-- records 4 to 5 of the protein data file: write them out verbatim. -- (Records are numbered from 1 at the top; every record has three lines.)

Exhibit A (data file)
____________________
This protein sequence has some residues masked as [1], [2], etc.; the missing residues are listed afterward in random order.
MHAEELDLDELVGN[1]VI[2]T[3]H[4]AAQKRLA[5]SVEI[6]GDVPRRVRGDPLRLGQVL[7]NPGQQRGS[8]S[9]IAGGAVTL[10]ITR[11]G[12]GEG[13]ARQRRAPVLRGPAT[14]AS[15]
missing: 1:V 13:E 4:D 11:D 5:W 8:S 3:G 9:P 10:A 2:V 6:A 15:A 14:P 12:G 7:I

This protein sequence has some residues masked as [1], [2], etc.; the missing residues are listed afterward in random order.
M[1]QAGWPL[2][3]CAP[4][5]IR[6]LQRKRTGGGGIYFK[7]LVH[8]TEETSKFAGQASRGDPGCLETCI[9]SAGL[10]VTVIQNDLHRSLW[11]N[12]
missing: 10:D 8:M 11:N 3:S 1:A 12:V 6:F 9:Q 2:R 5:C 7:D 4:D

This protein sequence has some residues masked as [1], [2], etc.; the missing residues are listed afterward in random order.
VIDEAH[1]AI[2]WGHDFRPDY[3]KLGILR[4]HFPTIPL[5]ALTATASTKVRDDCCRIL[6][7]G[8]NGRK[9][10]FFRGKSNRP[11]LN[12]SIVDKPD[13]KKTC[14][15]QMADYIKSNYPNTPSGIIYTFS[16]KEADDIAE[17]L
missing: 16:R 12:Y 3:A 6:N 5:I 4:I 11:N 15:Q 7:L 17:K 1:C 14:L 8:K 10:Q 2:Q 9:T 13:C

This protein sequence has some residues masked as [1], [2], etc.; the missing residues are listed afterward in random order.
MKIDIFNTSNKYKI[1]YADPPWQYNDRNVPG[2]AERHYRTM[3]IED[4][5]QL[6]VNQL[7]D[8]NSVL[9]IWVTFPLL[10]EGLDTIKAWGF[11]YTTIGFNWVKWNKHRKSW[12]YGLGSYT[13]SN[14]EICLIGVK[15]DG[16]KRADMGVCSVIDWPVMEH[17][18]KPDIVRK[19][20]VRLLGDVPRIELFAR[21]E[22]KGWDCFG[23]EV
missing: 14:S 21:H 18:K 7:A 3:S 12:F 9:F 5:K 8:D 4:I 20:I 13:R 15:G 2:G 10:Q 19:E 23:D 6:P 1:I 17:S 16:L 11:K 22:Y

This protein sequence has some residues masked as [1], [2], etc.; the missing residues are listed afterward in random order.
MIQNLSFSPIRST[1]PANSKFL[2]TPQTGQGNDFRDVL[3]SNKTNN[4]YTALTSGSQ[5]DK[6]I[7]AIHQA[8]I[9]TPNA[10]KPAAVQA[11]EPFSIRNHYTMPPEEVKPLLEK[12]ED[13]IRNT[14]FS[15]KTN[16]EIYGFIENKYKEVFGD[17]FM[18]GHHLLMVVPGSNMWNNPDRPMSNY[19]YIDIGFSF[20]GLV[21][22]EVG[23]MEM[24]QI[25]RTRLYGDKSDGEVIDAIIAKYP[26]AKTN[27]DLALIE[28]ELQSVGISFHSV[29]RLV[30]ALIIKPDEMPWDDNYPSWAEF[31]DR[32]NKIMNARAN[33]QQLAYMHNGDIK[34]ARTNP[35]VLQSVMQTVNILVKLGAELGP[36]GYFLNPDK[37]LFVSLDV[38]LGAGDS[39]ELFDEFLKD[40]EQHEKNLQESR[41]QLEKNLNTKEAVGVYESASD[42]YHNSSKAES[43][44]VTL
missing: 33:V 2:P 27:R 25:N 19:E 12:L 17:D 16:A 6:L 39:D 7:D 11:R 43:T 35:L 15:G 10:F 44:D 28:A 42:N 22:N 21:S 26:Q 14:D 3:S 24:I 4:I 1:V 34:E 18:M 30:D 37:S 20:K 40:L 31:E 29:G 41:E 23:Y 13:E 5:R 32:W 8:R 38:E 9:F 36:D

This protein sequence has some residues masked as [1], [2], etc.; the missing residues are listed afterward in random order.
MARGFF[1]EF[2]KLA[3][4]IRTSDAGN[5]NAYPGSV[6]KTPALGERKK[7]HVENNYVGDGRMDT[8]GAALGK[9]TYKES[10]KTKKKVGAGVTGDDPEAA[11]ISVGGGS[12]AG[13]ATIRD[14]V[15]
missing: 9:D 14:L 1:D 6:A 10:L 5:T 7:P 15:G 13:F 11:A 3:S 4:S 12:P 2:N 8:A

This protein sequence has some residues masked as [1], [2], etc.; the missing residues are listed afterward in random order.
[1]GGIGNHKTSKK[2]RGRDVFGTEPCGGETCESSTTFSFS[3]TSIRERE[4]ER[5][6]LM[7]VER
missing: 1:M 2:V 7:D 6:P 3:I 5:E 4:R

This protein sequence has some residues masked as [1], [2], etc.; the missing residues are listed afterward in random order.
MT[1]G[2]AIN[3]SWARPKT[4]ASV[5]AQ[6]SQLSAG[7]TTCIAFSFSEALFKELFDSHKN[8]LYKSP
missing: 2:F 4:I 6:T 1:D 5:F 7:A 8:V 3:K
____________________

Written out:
This protein sequence has some residues masked as [1], [2], etc.; the missing residues are listed afterward in random order.
MKIDIFNTSNKYKI[1]YADPPWQYNDRNVPG[2]AERHYRTM[3]IED[4][5]QL[6]VNQL[7]D[8]NSVL[9]IWVTFPLL[10]EGLDTIKAWGF[11]YTTIGFNWVKWNKHRKSW[12]YGLGSYT[13]SN[14]EICLIGVK[15]DG[16]KRADMGVCSVIDWPVMEH[17][18]KPDIVRK[19][20]VRLLGDVPRIELFAR[21]E[22]KGWDCFG[23]EV
missing: 14:S 21:H 18:K 7:A 3:S 12:F 9:F 5:K 8:D 4:I 20:I 13:R 15:G 2:G 10:Q 19:E 23:D 6:P 1:I 17:S 16:L 11:K 22:Y

This protein sequence has some residues masked as [1], [2], etc.; the missing residues are listed afterward in random order.
MIQNLSFSPIRST[1]PANSKFL[2]TPQTGQGNDFRDVL[3]SNKTNN[4]YTALTSGSQ[5]DK[6]I[7]AIHQA[8]I[9]TPNA[10]KPAAVQA[11]EPFSIRNHYTMPPEEVKPLLEK[12]ED[13]IRNT[14]FS[15]KTN[16]EIYGFIENKYKEVFGD[17]FM[18]GHHLLMVVPGSNMWNNPDRPMSNY[19]YIDIGFSF[20]GLV[21][22]EVG[23]MEM[24]QI[25]RTRLYGDKSDGEVIDAIIAKYP[26]AKTN[27]DLALIE[28]ELQSVGISFHSV[29]RLV[30]ALIIKPDEMPWDDNYPSWAEF[31]DR[32]NKIMNARAN[33]QQLAYMHNGDIK[34]ARTNP[35]VLQSVMQTVNILVKLGAELGP[36]GYFLNPDK[37]LFVSLDV[38]LGAGDS[39]ELFDEFLKD[40]EQHEKNLQESR[41]QLEKNLNTKEAVGVYESASD[42]YHNSSKAES[43][44]VTL
missing: 33:V 2:P 27:R 25:N 19:E 12:L 17:D 16:A 6:L 39:D 7:D 11:R 43:T 35:L 15:G 10:F 44:D 28:A 42:N 22:N 21:S 26:Q 14:D 3:S 24:I 4:I 1:V 34:E 18:M 30:D 37:S 20:K 40:L 31:E 29:G 41:E 23:Y 13:E 5:R 32:W 8:R 38:E 9:F 36:D